Better Blades

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Blades

If you have a skill saw, table saw, power miter saw or a radial arm saw in your workshop, the day will come when you will need to replace the blade.  It’s a lot like the tires on your car – you don’t give them much thought as long as they function.  But over time, performance degrades and eventually you just have to replace them.

Buying a saw blade can be a bewildering experience – you just want clean cuts but then you get to the store and find yourself dealing with way too many choices and new terminology like tooth design, hook angle, gullets and coatings.  Here are some tips to get what you really want – a nice, clean cut.

Size Matters

It seems obvious, but you need to use the correct size blade for your tool to get the best performance.  When you head out to get a new blade you’ll need to know the diameter of your blade and the arbor size – the diameter of the hole in the center.

The kindest cut

Manufacturers configure blades based on the type of material to be cut and whether the cut is with the grain or across the grain:

  • Rip blades usually have flat teeth to tear an even path with the grain.  They typically have fewer teeth; 24-30 on a 10” blade and deep gullets (the recess below the tooth) to efficiently pull sawdust from the kerf.
  • Crosscut blades have teeth with alternating points to shear the fibers cleanly like a knife.  They have a high tooth count for a smooth cut – typically 60-80 teeth for a 10“ blade.
  • Combination blades compromise on tooth count and tooth grind to be able to handle both ripping and crosscutting.  If you hate changing blades this is the one for you.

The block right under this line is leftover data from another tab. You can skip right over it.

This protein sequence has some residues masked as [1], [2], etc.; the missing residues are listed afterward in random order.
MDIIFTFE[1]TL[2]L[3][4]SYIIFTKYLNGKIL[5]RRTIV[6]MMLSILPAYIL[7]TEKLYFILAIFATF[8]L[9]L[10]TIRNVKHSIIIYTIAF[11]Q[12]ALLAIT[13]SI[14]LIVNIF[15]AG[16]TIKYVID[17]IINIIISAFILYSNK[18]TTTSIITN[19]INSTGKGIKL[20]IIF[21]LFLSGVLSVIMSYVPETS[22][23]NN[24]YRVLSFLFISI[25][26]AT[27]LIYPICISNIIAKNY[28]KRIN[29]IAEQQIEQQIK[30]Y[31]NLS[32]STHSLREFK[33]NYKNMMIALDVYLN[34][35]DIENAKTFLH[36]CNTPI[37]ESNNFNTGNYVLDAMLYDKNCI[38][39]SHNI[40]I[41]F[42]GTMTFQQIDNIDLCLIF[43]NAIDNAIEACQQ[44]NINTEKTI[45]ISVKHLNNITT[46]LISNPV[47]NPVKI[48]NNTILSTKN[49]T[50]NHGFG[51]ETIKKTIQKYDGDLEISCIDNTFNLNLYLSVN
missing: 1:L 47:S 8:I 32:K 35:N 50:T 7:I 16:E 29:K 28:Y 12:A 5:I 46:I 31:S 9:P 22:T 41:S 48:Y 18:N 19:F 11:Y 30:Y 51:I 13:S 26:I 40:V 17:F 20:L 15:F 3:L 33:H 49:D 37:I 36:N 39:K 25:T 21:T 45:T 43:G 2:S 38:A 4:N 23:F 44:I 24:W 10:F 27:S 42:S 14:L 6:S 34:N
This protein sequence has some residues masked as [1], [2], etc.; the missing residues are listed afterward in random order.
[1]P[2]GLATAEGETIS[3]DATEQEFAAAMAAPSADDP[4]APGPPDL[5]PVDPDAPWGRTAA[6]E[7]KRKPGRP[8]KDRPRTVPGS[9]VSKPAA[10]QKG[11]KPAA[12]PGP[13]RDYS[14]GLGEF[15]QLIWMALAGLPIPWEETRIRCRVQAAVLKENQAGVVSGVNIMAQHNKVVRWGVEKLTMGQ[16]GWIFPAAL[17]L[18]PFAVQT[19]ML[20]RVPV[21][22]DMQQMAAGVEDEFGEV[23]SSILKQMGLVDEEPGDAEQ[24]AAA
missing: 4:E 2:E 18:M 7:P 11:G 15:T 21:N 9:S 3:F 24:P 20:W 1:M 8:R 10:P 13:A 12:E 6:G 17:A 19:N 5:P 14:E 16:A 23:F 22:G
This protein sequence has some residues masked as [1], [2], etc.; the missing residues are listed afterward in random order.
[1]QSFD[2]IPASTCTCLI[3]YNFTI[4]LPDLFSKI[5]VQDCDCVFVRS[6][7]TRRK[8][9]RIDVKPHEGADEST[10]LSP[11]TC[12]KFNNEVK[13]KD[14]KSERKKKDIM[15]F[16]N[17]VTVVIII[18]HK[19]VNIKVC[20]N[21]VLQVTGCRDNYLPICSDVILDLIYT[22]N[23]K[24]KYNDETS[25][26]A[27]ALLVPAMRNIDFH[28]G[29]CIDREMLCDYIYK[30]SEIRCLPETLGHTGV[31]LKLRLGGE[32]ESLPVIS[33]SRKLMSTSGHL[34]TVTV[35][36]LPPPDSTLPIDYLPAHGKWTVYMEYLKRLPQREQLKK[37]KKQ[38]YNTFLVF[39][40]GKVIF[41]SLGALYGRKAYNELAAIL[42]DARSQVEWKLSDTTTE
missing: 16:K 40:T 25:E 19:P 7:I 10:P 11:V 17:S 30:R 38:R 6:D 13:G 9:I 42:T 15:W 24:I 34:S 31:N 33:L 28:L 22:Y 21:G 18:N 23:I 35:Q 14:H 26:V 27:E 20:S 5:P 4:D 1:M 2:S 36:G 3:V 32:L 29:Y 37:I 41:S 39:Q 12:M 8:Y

• Specialty blades exist for chipboard, plastic, laminates, melamine, even metals.  They use different configurations for each material.

One side note: if you have a radial arm saw look for a blade designed to reduce the tool’s tendency to jump toward you when cutting.

That has a ring to it

Try this experiment: hold your blade by putting one finger in the arbor hole and then tapping it with a wrench.  A loud ring may explain why your saw is so loud it hurts your ears.  The ringing is evidence of vibration which can produce chatter in your cut.  Look for blades which have vibration “damping” built in – usually in the form of slots cut into the saw blade.  They will respond with a dull “tick”, rather than a loud ring.

Stay sharp!  When feed resistance begins to increase or the quality of the cut suffers, it’s time to replace or sharpen.   Avoid touching up the tooth surfaces yourself; you’ll risk spoiling the cutting geometry. Take it to a professional saw sharpening shop.

When you buy a new blade always look for quality – it’s where the rubber meets the road, or in this case where the carbide meets the wood.

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